High school football is one of the happiest continents in the world of sport. It is the area of the unexpected. It can make you laugh till your belly hurts but it can also make you suffer the anguish of the bereaved. It is the neighbor's dog running across the field in the middle of that 99-yard touchdown run. It is the pretty baton twirler who misses the catch five times in a row at the half-time show and the exuberant musician who punches a hole through the band's only bass drum during the fight song. It is Junior out on the field missing tackles, forgetting signals and blocking his own teammates with all the élan of a spring foal which has just found its legs. It is that moment when the kid next door, the one with the two left feet, is suddenly in the wrong place at the right time and saves the day for hundreds of squealing bobby-soxers who will worship him in memory evermore for the winning touchdown.
It is backyard football, but it is such a bargain of fun that 60 million people will pay this year to see 666,000 teen-age players do things on a football field that would make Walter Camp roll over in his grave—with delight.
Hempstead High School on Long Island, whose football delirium is shown on the following four pages, is typical of the teen-age tempest which explodes throughout the country each fall. At Hempstead everyone has fun, even the coach, Bob Schussler, who at $800 a season can't afford to get too upset. Schussler is Hempstead's science teacher, and he coaches the team on the side.
"We don't feel we have to make money, or draw big crowds or even win ball games," says Hempstead's athletic director, Alfred Vorhies. "We draw maybe two or three thousand if the weather's nice, but really we're just out to give the kids a good time. And boy, they have it."
The ebullience at Hempstead is endemic in all high school football. The town or the neighborhood is proud of its squad. The team carries the community honor on the football field. In some cases a community will let chauvinism run away with it and the high school team becomes an important symbol of identification. It becomes very urgent that the community have the very best football team it can possibly have. One case in point is Massillon, Ohio, where the local team is just about all there is for athletic entertainment during the autumn months.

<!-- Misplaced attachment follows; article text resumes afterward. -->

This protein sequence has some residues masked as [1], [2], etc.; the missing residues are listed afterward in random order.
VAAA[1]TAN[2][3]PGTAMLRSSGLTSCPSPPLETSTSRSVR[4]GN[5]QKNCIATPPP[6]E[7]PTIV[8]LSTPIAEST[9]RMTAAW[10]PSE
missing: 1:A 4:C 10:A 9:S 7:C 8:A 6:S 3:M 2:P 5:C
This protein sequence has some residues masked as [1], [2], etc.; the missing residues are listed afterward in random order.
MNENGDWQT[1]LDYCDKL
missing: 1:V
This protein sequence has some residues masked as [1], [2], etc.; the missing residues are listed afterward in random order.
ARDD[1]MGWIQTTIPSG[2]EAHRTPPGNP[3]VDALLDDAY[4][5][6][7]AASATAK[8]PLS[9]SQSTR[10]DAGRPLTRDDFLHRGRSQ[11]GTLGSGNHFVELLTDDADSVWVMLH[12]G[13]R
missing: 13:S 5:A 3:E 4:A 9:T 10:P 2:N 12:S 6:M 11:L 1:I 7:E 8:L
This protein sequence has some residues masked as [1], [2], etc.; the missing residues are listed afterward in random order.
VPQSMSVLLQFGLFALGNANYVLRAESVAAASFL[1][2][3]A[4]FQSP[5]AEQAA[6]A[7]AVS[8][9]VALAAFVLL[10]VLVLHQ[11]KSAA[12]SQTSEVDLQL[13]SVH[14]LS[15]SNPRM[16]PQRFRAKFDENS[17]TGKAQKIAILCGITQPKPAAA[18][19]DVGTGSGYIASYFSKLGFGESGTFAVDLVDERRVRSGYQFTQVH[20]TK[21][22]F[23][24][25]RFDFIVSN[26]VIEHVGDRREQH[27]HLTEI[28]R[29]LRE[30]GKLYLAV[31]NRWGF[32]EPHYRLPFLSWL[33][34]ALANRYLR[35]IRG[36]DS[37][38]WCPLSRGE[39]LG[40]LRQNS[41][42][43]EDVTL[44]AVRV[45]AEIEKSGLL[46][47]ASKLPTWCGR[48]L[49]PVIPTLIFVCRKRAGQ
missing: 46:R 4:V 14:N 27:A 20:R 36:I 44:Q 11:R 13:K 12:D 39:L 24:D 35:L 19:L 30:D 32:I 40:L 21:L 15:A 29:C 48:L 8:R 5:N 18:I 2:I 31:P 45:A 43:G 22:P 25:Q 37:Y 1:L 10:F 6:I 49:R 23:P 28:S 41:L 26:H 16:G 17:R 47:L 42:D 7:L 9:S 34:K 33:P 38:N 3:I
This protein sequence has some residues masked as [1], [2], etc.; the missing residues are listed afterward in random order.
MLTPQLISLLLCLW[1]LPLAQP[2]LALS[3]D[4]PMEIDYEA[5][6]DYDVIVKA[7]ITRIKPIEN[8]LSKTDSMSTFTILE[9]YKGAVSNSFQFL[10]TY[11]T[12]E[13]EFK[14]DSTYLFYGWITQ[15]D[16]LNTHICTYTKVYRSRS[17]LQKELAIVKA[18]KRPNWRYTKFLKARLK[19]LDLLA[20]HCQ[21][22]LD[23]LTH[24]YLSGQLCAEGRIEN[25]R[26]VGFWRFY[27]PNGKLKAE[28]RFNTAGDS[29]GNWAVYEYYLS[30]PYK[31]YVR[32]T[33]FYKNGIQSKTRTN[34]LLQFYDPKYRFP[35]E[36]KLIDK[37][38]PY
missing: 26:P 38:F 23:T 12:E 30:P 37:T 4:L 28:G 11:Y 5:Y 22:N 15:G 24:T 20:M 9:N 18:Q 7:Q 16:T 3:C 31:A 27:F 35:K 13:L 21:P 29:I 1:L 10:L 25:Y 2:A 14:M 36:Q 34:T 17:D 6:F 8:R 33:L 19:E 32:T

Lee Tressel, head coach at Massillon High School, stood on the bluff adjacent to Massillon's 22,000-seat brick and concrete stadium. He gazed on the sprawling practice field where his seven assistants were getting the afternoon practice session started. Already they had split the team into five units and had begun double-team blocking drills.
"What makes us so good?" he asked himself.
"Well, I guess you could say there's a football tradition here in Massillon that's as old as the game. Ever since Paul Brown was coach here we've had winning teams. It gave this town something to be proud of. A kid grows up here with a football in his hands from the time he's big enough to hold one. Fathers live for the day when their sons will be old enough and big enough to play on the varsity. It's kind of an honor for the fathers, you know. This pride for the team is one of the biggest reasons we're so good.
"Look at these kids," he said, pointing to a beefy youngster playing middle guard in one of the cluster of scrimmages taking place all around. "That one there, he's 15, a sophomore. Weighs 225, stands about 6 feet 2. That's why we're so good, too."
Tressel's material comes from three junior high schools in Massillon. Each of the junior highs has two coaches and Tressel has the authority to hire and fire them. In effect, they are part of his staff. When a football player comes to Massillon High he has already had three years of coaching under the Tressel system. What is a coach worth to a system like this? "I make $8,000 a year," said Tressel. "If I win the state championship I get a new car. If I don't I still get awfully nice presents at Christmas."